Restrictions on CDL drivers regarding which lanes they may drive in are very important. They're typically meant not only to help protect the road surface in certain areas, but also to ensure safety of others on the road. A driver found violating any lane restrictions in the state of Virginia will be subject not only to state penalties but often federal ones, typically with revocation of the license for 30 to 60 days being applicable even in a first offense.
The state of Virginia declares that a person operating a commercial motor vehicle while in the state, who is under the influence of alcohol, drugs or other intoxicants, is breaking the law if he or she has a blood alcohol content of .04 or greater. This legal limit is .08 for regular vehicles. A CDL holder who gets a DUI in his regular vehicle should be aware that the penalties will affect the CDL as well; loss of a driver's license will also result in loss of a commercial license to drive.
Refusing to submit to a chemical test as a CDL driver is also in violation of Virginia law, and doing so will result in an arrest for DUI as well as a one-year revocation of your CDL upon a first offense. A second DUI offense results in revocation of the license for life. Should the driver convicted of DUI have been carrying hazardous material at the time, the CDL will be revoked for three years with a first offense, nad a lifetime revocation upon a second offense.
Any CDL driver with an intoxicant found in his system, even if under the legal limit, will be given a "24 hour out of service" notice that means he cannot drive for the next 24 hours.
Drivers found guilty of offenses while in their personal vehicles should be aware that the offense will still have an impact upon the CDL. For example, a CDL holder commits a moving violation in hnis regular vehicle that would result in the revocation of his personal license, he is likely to lose his CDL as well.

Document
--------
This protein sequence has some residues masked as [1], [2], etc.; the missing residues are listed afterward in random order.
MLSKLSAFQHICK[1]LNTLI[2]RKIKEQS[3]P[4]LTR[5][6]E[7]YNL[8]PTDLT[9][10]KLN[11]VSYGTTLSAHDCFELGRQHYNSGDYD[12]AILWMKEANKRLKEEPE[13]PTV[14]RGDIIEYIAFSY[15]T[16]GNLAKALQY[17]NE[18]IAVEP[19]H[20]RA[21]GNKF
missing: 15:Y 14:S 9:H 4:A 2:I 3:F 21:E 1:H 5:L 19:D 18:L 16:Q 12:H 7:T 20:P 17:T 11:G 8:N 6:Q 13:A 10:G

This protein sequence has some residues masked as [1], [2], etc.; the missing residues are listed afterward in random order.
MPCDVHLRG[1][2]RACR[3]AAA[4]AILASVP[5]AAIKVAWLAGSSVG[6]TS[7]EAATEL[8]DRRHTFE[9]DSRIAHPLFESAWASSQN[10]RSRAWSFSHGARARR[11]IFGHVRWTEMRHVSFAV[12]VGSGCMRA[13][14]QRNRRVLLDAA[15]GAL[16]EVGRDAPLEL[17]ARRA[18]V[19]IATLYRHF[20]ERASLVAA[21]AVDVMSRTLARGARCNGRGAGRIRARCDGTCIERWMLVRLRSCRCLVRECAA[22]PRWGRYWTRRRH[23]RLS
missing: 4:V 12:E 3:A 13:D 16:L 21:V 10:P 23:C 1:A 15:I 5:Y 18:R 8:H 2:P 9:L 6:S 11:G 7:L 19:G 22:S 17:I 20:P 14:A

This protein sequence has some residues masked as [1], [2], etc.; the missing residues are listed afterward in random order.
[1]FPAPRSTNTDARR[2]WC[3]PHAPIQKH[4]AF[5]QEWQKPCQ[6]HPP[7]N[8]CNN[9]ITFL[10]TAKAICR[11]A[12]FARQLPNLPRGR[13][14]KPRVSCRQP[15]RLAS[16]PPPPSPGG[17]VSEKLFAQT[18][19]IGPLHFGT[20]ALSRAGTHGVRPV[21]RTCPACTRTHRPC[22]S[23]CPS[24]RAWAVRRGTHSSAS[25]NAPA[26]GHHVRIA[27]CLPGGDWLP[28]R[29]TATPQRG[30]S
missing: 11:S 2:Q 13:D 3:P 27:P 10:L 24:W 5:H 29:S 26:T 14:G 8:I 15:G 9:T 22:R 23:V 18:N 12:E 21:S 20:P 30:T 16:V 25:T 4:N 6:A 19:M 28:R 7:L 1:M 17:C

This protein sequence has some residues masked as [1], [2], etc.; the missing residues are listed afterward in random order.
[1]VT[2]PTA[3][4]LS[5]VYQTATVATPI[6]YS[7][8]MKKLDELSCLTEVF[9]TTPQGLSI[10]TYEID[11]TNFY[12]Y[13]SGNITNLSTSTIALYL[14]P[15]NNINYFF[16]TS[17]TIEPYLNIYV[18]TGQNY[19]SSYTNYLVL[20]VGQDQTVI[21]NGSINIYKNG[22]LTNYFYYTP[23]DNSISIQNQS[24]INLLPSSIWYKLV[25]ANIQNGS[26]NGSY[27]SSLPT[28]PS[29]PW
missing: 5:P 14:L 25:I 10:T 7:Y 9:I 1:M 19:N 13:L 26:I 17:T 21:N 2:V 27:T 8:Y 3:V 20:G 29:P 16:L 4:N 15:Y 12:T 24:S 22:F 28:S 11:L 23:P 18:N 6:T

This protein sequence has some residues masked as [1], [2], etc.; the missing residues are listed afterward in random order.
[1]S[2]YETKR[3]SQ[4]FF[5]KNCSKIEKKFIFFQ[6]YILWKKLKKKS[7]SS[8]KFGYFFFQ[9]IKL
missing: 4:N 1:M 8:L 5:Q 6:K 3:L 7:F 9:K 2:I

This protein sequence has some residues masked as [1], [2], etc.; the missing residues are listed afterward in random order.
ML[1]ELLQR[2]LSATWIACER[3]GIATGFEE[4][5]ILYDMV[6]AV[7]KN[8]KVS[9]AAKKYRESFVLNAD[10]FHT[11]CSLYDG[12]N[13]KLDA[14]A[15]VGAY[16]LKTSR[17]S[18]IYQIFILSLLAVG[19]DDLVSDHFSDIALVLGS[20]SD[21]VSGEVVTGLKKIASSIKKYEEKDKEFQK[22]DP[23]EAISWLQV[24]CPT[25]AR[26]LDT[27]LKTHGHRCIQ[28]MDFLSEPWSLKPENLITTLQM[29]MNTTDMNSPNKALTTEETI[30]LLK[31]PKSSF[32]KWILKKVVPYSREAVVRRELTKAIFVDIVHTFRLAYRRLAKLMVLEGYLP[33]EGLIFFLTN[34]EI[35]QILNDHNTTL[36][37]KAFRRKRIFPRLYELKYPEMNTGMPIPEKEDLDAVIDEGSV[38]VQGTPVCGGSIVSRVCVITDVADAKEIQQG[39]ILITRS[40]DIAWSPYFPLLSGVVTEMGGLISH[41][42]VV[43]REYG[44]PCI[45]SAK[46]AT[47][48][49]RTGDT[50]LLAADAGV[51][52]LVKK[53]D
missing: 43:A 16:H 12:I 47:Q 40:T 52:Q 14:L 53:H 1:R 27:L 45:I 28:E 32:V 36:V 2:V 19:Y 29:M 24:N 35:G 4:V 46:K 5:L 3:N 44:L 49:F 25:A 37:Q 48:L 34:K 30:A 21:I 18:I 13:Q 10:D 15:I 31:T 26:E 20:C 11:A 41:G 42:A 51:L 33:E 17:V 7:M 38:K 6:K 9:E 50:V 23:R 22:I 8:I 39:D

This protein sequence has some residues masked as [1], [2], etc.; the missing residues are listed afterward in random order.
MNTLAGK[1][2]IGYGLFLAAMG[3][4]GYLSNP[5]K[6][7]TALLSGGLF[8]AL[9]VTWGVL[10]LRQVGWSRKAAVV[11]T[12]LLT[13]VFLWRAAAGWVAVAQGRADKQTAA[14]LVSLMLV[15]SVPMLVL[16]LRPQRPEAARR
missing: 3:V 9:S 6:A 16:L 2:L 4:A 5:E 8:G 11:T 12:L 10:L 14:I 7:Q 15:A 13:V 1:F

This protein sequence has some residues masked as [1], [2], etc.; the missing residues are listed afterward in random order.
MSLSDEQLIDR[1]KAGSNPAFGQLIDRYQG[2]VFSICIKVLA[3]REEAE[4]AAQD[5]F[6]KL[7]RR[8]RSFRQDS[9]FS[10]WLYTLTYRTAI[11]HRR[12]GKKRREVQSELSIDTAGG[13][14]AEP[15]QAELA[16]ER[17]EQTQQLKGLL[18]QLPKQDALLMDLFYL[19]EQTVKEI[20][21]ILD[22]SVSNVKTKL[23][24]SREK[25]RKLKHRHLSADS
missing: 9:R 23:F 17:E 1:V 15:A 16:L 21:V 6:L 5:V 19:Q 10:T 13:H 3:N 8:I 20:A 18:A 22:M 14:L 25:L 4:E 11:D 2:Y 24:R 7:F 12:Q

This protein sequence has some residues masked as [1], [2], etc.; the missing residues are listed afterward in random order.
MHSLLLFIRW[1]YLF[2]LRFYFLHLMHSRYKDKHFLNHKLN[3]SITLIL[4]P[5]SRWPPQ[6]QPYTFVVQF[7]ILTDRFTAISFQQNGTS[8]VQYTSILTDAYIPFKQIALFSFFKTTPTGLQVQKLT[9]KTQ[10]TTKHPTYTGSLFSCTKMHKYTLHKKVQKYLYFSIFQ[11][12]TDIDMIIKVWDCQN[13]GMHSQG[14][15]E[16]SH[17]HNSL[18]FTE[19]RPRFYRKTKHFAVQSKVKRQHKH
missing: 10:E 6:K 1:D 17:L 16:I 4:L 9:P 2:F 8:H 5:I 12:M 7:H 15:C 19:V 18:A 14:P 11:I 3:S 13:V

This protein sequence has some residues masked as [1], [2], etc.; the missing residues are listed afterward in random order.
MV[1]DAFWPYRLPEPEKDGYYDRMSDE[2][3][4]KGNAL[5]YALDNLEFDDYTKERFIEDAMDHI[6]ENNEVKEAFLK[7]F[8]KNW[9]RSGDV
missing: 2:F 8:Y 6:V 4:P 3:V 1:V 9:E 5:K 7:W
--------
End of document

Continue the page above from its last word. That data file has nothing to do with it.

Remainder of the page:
Offenses in states other than Virginia are typically not treated any differently than those within the state. A CDL driver in Virginia who has, for example, a DUI offense in another state, who then receives one in Virginia, may find his offense treated as a repeat, even though his first offense didn't take place I Virginia.
It's possible for a CDL driver to defend himself against various moving violations, charges, and penalties, but it's important to keep in mind that Virginia takes such cases very seriously, since they have a major impact on public safety. A driver who believes he was wrongfully cited should get a lawyer on his side before attempting to defend himself against the charge in court. A driver who admits to the charge but simply wants to see if it is possible to reduce the sentence and/ or the charge on his record may find it a difficult task. It is possible, particularly with a first offense, but the odds of a court being lenient on a serious offense or on a repeat offender are slim. CDL holders, whose liveliehoods often depend upon their licenses, should be aware that Virginia – and most other states – take the responsibility of their CDL drivers very seriously, and avoiding moving violations is the single best way to ensure your future employment.